Work in Sports
SI Flashback: Born To Play
Ripken knew early on he would be a ballplayer, but he had to prove he could play shortstop
By Tom Verducci
Issue date: Cal Ripken Jr. Special Collector's Edition 1995
Cal Ripken Jr. was born to play shortstop, the same way Itzhak Perlman was born to make a Stradivarius sing. It is difficult to imagine it any other way, after all these years of Ripken (without the slightest respite) playing the position with such feel--that phenomenal intersection of extraordinary skill and intuition.
Yet consider this line out of the 1978 amateur baseball draft list: 48. Calvin Ripken, p, Aberdeen, Md. Cal? A pitcher? Picture Perlman puffing on a tuba.
Every major league team projected the 17-year-old Ripken as a pitcher. "Didn't hit or run," one club's scouting report read.
"Everyone said that if they drafted me, it would be as a pitcher," Ripken says. "I didn't know how to feel about that. It was nice to know there was strong interest in me, but I thought I had enough talent to be a regular player."
Eight shortstops were among the 47 players selected ahead of Ripken: Hubie Brooks (Mets), Glenn Franklin (Expos), Phil Lansford (Indians), Lenny Faedo (Twins), Nick Esasky (Reds), Rex Hudler (Yankees), Buddy Biancalana (Royals) and, on the 47th pick, Clay Smith (Dodgers). Finally, the Orioles, using their fourth pick in the draft -- compensation for losing free-agent pitcher Dick Drago to the Red Sox -- took Ripken. The Orioles eventually designated Ripken a third baseman, but only after vigorous internal debate about putting him on the mound.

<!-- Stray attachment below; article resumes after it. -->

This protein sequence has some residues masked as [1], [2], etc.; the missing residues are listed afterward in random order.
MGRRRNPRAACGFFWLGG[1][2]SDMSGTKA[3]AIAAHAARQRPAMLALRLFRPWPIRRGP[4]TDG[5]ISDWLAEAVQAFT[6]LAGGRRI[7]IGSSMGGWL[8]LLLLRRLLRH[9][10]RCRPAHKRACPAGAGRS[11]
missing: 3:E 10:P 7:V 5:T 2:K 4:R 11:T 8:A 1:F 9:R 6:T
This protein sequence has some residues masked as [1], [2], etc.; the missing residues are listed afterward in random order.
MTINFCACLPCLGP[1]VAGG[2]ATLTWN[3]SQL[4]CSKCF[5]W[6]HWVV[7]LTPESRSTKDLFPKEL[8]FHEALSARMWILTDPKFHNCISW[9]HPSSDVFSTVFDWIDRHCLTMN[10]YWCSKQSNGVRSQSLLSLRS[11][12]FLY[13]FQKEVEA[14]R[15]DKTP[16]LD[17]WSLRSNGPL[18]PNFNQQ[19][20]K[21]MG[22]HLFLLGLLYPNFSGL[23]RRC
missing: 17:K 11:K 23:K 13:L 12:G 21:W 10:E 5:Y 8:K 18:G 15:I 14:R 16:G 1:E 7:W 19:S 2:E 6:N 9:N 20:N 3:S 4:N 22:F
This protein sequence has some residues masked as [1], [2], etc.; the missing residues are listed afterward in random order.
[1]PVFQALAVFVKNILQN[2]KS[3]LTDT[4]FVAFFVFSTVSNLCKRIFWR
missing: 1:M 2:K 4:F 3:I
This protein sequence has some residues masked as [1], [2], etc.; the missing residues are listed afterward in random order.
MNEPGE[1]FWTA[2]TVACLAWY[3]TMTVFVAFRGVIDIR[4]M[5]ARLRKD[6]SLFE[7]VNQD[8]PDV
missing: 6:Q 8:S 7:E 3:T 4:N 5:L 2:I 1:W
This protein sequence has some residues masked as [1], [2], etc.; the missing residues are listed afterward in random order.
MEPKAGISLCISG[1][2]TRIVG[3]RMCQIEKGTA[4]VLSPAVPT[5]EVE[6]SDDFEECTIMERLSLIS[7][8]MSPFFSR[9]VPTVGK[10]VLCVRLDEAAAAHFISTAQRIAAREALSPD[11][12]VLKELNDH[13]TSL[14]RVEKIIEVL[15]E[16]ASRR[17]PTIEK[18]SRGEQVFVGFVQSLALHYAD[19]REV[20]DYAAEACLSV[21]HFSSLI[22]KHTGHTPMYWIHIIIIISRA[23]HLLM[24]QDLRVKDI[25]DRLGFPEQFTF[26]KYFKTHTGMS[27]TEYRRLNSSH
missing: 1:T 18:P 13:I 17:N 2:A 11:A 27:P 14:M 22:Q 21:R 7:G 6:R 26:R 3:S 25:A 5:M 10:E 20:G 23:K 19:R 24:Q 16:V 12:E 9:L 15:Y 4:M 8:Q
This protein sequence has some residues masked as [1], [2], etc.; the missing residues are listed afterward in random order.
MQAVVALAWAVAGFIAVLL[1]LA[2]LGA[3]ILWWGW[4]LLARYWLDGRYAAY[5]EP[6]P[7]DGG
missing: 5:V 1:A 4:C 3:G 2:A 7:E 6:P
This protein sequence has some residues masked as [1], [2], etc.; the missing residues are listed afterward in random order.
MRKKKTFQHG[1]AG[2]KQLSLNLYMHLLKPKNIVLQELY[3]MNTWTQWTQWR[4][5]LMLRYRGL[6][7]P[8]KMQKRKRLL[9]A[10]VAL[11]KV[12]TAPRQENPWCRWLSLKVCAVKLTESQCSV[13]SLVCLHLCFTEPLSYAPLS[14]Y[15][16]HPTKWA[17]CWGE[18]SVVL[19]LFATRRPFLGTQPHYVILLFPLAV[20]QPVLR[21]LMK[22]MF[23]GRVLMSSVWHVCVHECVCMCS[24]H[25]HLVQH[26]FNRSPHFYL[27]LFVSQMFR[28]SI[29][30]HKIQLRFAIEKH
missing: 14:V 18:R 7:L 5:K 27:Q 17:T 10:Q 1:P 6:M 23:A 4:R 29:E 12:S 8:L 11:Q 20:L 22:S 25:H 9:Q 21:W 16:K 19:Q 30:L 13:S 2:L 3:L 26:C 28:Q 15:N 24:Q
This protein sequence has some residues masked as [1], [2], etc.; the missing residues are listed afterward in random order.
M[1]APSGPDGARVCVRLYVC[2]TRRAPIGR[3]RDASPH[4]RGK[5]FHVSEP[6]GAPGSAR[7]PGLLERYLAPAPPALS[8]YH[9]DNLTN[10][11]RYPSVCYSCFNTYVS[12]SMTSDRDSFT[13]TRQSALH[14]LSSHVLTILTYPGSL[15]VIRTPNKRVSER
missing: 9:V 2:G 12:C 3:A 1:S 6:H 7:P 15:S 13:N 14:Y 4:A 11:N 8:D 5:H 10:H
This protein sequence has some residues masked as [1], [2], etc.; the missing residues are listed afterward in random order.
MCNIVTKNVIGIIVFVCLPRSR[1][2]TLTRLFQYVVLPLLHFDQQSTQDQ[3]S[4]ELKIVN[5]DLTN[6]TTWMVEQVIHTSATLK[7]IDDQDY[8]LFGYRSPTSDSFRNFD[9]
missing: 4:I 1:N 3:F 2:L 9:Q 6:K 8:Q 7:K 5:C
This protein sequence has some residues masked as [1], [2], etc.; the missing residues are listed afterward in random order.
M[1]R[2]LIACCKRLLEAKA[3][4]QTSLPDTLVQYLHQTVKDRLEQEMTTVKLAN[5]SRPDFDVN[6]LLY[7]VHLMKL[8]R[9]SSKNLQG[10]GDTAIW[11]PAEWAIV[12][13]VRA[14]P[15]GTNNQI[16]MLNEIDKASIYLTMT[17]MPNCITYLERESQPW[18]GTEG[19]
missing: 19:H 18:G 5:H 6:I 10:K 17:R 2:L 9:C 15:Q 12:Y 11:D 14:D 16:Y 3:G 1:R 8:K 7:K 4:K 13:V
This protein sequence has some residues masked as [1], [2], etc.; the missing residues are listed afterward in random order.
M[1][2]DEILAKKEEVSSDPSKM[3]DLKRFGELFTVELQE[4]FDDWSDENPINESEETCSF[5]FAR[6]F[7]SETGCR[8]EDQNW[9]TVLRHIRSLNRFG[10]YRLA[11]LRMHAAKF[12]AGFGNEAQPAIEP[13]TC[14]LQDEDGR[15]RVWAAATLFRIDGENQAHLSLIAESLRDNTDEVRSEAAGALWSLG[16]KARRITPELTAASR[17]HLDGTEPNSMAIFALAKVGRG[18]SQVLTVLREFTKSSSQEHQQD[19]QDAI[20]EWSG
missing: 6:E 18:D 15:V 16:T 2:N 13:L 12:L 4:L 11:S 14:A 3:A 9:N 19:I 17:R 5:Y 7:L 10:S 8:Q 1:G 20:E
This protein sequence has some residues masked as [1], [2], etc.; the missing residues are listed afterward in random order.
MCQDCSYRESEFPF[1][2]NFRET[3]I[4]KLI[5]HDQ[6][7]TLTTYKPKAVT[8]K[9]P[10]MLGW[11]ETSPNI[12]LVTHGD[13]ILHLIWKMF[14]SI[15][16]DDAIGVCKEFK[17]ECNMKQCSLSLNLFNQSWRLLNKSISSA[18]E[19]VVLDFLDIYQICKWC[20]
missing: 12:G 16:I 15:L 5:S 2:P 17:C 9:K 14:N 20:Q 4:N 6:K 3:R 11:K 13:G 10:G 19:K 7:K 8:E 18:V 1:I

"It might have turned out different if any other team had taken me," Ripken says. "I probably would have gone ahead and been a pitcher."
Imagine that. One of the greatest hitting shortstops of all time might never have had an at bat. And the Streak? The Iron Man might have played once every five days.
"Let me tell you," says Earl Weaver, who was Ripken's first manager in the big leagues, "he would have been a successful major league pitcher. He had a great arm."
Once the Orioles decided to give him a shot as an everyday player, Ripken did little at first to impress them as a power-hitting infielder: In his first 693 professional at bats, he hit only eight home runs. As a shortstop prospect he was ranked for two years in the Baltimore organization behind someone named Bob Bonner, and when Ripken was first promoted to the big leagues, it was merely to replace a utilityman, Wayne Krenchicki. After joining the Orioles, Ripken had 12 hits in 99 at bats -- a .121 start-up.
A good athlete? Sure, everyone knew that. A shortstop who would play every game for more than 13 years? "Nobody could have told you that," Weaver says. "I don't know how Lou Gehrig did it. It's easier to buy a $1 lottery ticket and hit it big than do that. It's easier to spot a UFO than to do what Cal's done."
Ripken started out in Little League as a catcher, a position his father, Cal Sr., was playing in the minor leagues when Ripken was born in 1960. "I was copying my dad," he says. "He never pushed me, but I think he wanted me to be a catcher. It was O.K. back there, but I liked pitching and playing the infield better.... From eight or nine on, I knew sports were my life. The teachers would say, 'Write down what you want to be,' and by 11 or 12 I had narrowed it to baseball."
The making of this virtuoso ballplayer began around age eight, when his father, then a manager in the Baltimore farm system, asked Cal Jr. if he wanted to go to work with him. The boy said yes, mostly because he figured the ride back and forth to the ballpark would at least assure him of some time with his dad.
He started questioning Oriole prospects such as Doug DeCinces about fundamentals of the game. Then he would run the answer past his father. "My dad was always the final authority," Ripken says, "and if he told me the guy gave me correct information, I knew I could go back to that player."